Numeracy: Number – counting acorns and leaves, fingers and toes, new friends… hey, we count everything, all the time…;  Shape – comparing the shape of different leaves and seeds, classifying by shape; Symmetry – looking at the functionality of symmetry in making wind-born seeds fly successfully;

Science: I think we hit so many targets this week in Science, how can you fail to when you are out and about in nature at this time of year? We have had a really in depth look at pollination and seed dispersal, both girls can tell you how different flowers may be pollinated and how any given seed might be dispersed just by looking at it’s shape. We have talked about dispersal by wind and water, by animal fur or digestion. They have learnt why seeds need to be dispersed and will be unlikely to thrive if they simply drop to the ground at the foot of a plant. They haven’t completed any worksheets or read any text books, but they have seen it in context. They have watched sycamore seeds drop, seen how sticky seeds stick to their clothes, eaten wild blackberries, looked closely at acorns. They have seen slow motion videos of seed pods exploding and have enjoyed watching the episode of Gardener’ World I recorded because it was about seeds, and the BBC programme that looked at the life of an oak tree. And not a colouring in activity in sight!

Technology – We have flown homemade, paper seeds of various shapes from our balcony, trying to avoid them dropping into the ‘dark zone’ at the base of the plant. We discussed what the best weather condition would be for seed dispersal.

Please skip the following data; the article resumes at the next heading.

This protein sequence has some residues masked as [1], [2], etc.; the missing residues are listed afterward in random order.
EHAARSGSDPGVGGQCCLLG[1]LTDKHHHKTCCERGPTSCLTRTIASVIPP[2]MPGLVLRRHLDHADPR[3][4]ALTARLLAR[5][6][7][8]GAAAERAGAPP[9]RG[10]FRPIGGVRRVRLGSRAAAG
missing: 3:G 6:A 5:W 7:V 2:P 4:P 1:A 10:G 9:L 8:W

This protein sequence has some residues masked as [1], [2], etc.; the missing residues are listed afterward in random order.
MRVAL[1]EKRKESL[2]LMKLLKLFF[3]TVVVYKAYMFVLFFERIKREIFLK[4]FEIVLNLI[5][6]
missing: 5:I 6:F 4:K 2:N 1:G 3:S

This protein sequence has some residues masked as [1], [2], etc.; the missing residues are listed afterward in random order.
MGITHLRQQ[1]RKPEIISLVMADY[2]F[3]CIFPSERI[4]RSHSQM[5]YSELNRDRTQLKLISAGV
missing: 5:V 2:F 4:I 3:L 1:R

Art – We have made little acorn people, leaf lanterns, a leaf wreath and made patterns on dried leaves with sharpies.

imageP.E. The girls have so many opportunities to be physical, and are making the most of the fine weather by climbing trees, building dens and rolling down hills.

Geography – I have been drawing the girls attention to the shortening days and changing position of the sun and how this relates to our position on the planet. (There was a bit of additional geography thrown in thanks to Bear Grylls Britain’s Biggest Adventures in which he explores the British landscape and how it was formed, the girls love this programme and when two paragliders flew over this evening Elizabeth was sure it was Steve Backshall and Bear Grylls!) Oh, and a new Post Crossing postcard arrived from Moscow this week , pretty cool.